Often spoken of in rarified terms, the word "innovation" makes ears perk up and eyes roll.
But innovation is attainable and desirable for every company, because it means only to create a new way of doing things. Every organization and every employee can innovate, even if they are not tasked with something as daunting as creating the next iPhone.
Rather than being a project, innovation can become a part of how an organization functions, to the benefit of customers and employees. This is particularly poignant for insurance organizations. Homeowners’ insurance and business owners’ packages may not change too much from year to year, but how employees handle policies, communicate with insureds and execute small tasks is ripe for innovation.
This puts innovation within the reach of insurance organizations of all sizes. But for that to be true, it is not enough to make “innovation” a vague goal; it must be a part of the culture.
Here are four steps that set up a culture of innovation:
What are the intangible assets that make up innovation at your company? (Photo: iStock)
1. Get in the right mindset
To become an innovative company, you must first establish this culture of innovation. That is different and distinct from being innovative. A company with an innovative culture looks for ways to innovate every step of the way; it brings innovation to every activity, no matter how small. We have to move beyond fixed ideas about what innovation means.
For example, often innovation is thought of as buying new technology solutions or developing new products. These are big investments usually made by a small group of senior managers or a project team. Creating an innovative culture means giving the tools, training, support and encouragement to every person in the company, especially the front line talent to improve the process or implement new ideas.
Organizations cannot build a culture of innovation from the perspective of monetization. Instead, they need to first build the culture and identify the skills employees need. Later, they can determine how this fits into your pricing model. This helps align innovation, employee motivation and the customer’s best interest, ensuring the model is effective before the customer must assume any related costs.
There can be a tension between production and productivity — you get paid for what you produce, not how you produce it. But to increase productivity in delivering to customers, organizations must find a way to value productivity internally. You can work with your clients directly to build better models of production that emphasize productivity. Everyone benefits, from the customer to the employee to the company as a whole.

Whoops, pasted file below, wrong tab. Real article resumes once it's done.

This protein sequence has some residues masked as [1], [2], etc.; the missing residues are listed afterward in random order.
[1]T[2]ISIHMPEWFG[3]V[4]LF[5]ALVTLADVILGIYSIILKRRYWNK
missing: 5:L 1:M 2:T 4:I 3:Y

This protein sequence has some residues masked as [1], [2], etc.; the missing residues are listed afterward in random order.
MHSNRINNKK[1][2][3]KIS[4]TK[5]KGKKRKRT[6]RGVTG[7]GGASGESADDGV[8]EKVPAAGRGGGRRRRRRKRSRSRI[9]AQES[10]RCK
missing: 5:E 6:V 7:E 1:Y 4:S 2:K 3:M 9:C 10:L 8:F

Let’s look at an insurance example of that. There are frequently address mistakes on insurance documents, from ZIP codes to street mispellings. One employee in our company found a way to check the address on the Internet, and they shared this with a group of employees. Subsequently, another employee found a way to pull addresses into a database from PDF files, and our tech team helped automate the checking of address in Excel with the website. Each step had a small improvement, but the integration of the three steps had a much larger impact.
The middle ground allows intentional growth and development rather than constant reactions to small shifts in markets. (Photo: Shutterstock)
2. Find the balance between disruptive and incremental innovation
As insurance professionals, we are embedded in an industry not thought of as innovative. In many ways, innovation does not seem like something that would be rewarded in insurance, but it is necessary for the future of the industry. Organizations can empower employees to think outside the box even when working within the box.
In management thinking, there is a war between people who believe continuous improvement can be innovative and those who do not. But this is a false dichotomy; there is a middle ground between disruptive and incremental innovation. With incremental innovation, we do not see any of the big wins we see in disruptive innovation (e.g., the development of the affordable, personal computer). But there is a great deal of diversity in what is being changed.